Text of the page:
“The phrase ‘education’ or ‘educational’ is defined in IRS regulations as instruction on matters that are useful to the individual … as indicative of an intentionally structured plan to convey knowledge,” said Marcus Owens, a partner at law firm Loeb & Loeb and a former director of the Exempt Organizations Division at the IRS, which oversees all nonprofit organizations. “A casual dinner conversation is not structured around any particular goal, other than a pleasant dining experience.”
But the clubs’ informal relationship with the University, lawyers said, opens a window of possibility for the legitimate existence of educational activities at the clubs, such as occasional lectures.
This situation is not unique to the University and has been replicated in the case of many sorority and fraternity houses around the country, which Owens noted were equivalent to the eating clubs in terms of their IRS status.
At least two IRS publications have tried to draw clear lines to separate the educational from the social when a foundation is created to support a fraternity or sorority.
“Laundry facilities, dining areas, sleeping quarters, dedicated social and recreational areas and mixed use areas are NOT permissible” as educational grants, reads one of the documents. “There is a direct nexus between providing these facilities, services, or goods and the social and recreational aspects of a fraternity.”
The document, titled “Fraternity Foundation Grants,” asks IRS agents to pay attention to grants earmarked for facilities when they audit fraternity foundations.
The document explained permissible grants would be for “dedicated study areas, wiring, individual computers, computer desks and computer chairs.”
A separate document conveyed the same message.
“A grant to a fraternity for the building or general renovation of a fraternity chapter house would not be in furtherance of a [charitable] purpose,” the document said.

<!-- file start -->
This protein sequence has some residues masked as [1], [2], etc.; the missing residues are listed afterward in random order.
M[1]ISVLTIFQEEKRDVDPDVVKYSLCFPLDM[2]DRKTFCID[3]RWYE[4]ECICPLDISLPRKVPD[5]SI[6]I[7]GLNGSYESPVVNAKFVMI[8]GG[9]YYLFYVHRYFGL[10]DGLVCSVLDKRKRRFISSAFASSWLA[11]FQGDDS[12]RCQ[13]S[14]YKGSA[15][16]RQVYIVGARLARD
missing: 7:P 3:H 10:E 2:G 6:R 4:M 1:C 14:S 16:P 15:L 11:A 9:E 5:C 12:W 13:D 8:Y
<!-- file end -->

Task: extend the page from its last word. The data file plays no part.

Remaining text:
Cap’s addition consisted of a new dining hall and a tap room. TI’s addition included a dining hall, a tap room and two new dormitories for undergraduate officers. Other than the addition, TI also performed some renovations to its library and to its computer room. Over the past five years, the two clubs received a combined $10.8 million from the Prospect Foundation for their construction campaigns.
TI graduate board chair Hap Cooper ’82 declined to comment for this story.
“You’ve got a situation there where I think the Foundation has overstepped the statute,” Owens said. “Clearly you’ve got [an] issue in which the IRS would be very interested, frankly, whether the Foundation is funding the non-educational aspects of the eating clubs, and it certainly sounds like [the Foundation is] being very aggressive.”
Board members of the eating clubs and the foundations have vehemently denied any case of impropriety, noting that the clubs do in fact organize sporadic educational activities and that, in their view, the IRS takes a broad approach to what can be considered educational.
“[IRS] guidelines are pretty liberal,” Bruestle, who is also the chair of the Charter Club’s graduate board, said. “They include certain aspects of the kitchen and dining facilities because they are being used to feed students and also allow real estate taxes and insurance.”
Harrison and other eating club board members interviewed took a similar position.
“Eating clubs do serve educational functions — for example, if there are libraries where there is a lot of studying that goes on,” Harrison said. “You have to eat, so if you order improvements to the kitchen, that is considered educational.”
None of the eating club board members interviewed provided documentation to support their statements. When asked, Harrison said there was no doubt in his mind about his interpretation of what the IRS considers educational.